6 min read

She was fifty-nine going on seventeen. Celine was one of those women who refused to grow old gracefully. Not that fifty-nine was old; Celine was youthful looking, that’s all.  Celine just lived life with more energy than a harassed wasp’s nest. Funny, witty, the life of a party. A mother of seven; two boys, four girls, and her rottweiler, Bronson, the baby of the family. She was a retired park ranger, volunteering in the woods, capturing and relocating bears. She could tell that the officer was surprised after reading the details on her driver’s license, as there was the briefest flicker of a raised eyebrow.

“I get that a lot.” She snickered.

“Ma’am, do you know why I pulled you over?”

Saying that she wasn’t a mind reader would have been rude, so she feigned ignorance.

“This is a 30 mile an hour, winding, slippery, mountain road. Do you know how fast you were going?”,

“Yes ma’am. Faster than the speed limit.” She stifled a laugh.

“This isn’t funny, Mrs. Wallace.” The officer looked at her license one last time before handing it back to her.

“I know, dear. I am so sorry.” Celine started giggling.

“Then why are you laughing?”

“I apologize. I have PBA.” She covered her mouth with her hands.

“Say again now?”

“Pseudobulbar Affect. I get the giggles for no reason. You should google it.” Now she was laughing hysterically, till her eyes were watering.

Celine could tell that the officer didn’t have the slightest clue what she was on about, so she took out her phone and asked Siri. After an embarrassing pause, the officer apologized.

“Please be careful on the road, ma’am. You could get yourself…” The officer paused mid-sentence. Her eyes fixed on someone standing on the rocky embankment, his rifle pointed at her. As she sealthily reached for her firearm, the assailant dropped her once her eyes had diverted.

Celine gasped as the officer collapsed next to her car, the perfect crimson hole in the middle of her forehead. Now her laughter was beyond controllable. She slapped the car into gear and sped off, leaving a trail of swerving skid marks. Three miles down the road she regained her composure and pulled over.

“Siri, call 911.” She said while nervously looking behind her.

“911. What’s your emergency.” The volume was too loud, and it startled her.

“Hello, an officer has been shot. No, killed.” Celine was struggling to hold herself together. Her nerves were all over the place.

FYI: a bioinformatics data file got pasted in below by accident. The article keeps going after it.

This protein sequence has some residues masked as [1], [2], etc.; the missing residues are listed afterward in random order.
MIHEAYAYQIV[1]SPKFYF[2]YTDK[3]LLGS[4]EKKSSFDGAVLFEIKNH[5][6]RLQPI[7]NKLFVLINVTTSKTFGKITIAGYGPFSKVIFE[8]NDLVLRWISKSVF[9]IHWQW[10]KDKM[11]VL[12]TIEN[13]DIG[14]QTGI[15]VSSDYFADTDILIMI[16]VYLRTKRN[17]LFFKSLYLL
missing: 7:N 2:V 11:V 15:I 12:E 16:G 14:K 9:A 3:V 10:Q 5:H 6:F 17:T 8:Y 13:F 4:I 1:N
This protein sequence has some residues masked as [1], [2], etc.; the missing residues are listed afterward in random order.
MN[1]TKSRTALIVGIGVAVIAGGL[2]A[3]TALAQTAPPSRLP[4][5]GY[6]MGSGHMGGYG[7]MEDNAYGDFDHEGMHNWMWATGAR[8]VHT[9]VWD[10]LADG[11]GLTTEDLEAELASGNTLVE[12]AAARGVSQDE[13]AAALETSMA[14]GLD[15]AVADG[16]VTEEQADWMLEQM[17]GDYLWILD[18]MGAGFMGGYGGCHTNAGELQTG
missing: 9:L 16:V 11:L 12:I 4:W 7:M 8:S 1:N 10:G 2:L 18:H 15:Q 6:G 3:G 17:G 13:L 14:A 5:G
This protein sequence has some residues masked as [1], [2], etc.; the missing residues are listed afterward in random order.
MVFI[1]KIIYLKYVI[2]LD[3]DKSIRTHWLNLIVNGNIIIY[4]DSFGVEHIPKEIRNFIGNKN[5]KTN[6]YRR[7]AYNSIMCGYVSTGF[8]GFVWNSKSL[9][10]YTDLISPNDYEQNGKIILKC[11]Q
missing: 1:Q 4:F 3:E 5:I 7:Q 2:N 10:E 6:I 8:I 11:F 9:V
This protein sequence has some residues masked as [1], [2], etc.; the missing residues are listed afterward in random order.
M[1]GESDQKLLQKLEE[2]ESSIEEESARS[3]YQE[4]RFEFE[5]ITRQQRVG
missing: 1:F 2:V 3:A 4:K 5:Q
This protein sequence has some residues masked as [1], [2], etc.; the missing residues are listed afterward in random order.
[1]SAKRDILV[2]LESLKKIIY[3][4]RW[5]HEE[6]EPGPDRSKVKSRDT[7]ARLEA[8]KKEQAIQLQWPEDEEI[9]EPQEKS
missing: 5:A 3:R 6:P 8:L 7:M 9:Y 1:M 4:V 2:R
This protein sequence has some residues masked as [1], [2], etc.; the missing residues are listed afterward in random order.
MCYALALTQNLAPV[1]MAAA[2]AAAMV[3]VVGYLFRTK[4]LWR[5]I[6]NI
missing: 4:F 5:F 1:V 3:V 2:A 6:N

“What is your current location?”

“I am parked about one mile from Ferns’ Diner on Pikes Peak Highway.”

“Can you tell me the number you are calling from?”

Celine started giggling again and muted the call. After sparring with herself for nearly a minute, she finally answered the dispatcher.

“Can you please tell me your name?”

“Mrs. Celine Wallace.”

“Okay Celine. Tell me exactly what happened.”

“A police officer… she got shot.”

“Celine, could you tell me the condition of the officer?”

“She was pretty dead when I sped off.” Celine laughed so loudly; birds flew away.

“Ma’am. Can you repeat that?”

“I said… she was pretty dead.” She barely got the words out.

There was a pause, an unscripted pause. Celine knew they were wondering if it was a prank call.

“Mrs. Wallace, are you safe?”


“Can you go to Fern’s Diner and wait there. Emergency vehicles have been dispatched to your location.”

Celine hung up the call. She had not considered for a moment that she was still in danger. After already driving several miles away from the scene of the incident, she felt quite safe. But nevertheless, she drove to the diner. Colorado was cold, and she turned up the heating in her car and rubbed her hands for warmth. Then the tears began to flow. This was the first time she had ever seen anyone killed. She also wanted to scream for not being able to control her condition. It had gotten considerably worse after her husband had left her. At twenty-three years of age, they had diagnosed her with PBA.  A laughing fit on her honeymoon had nearly brought a quick end to her marriage. Her husband was in love with her then, and they worked it out. But as her condition deteriorated, he began to yearn for a different life.

“Good luck finding that at sixty-three, you jackass.” She had flung the divorce papers back at him. That was two years ago.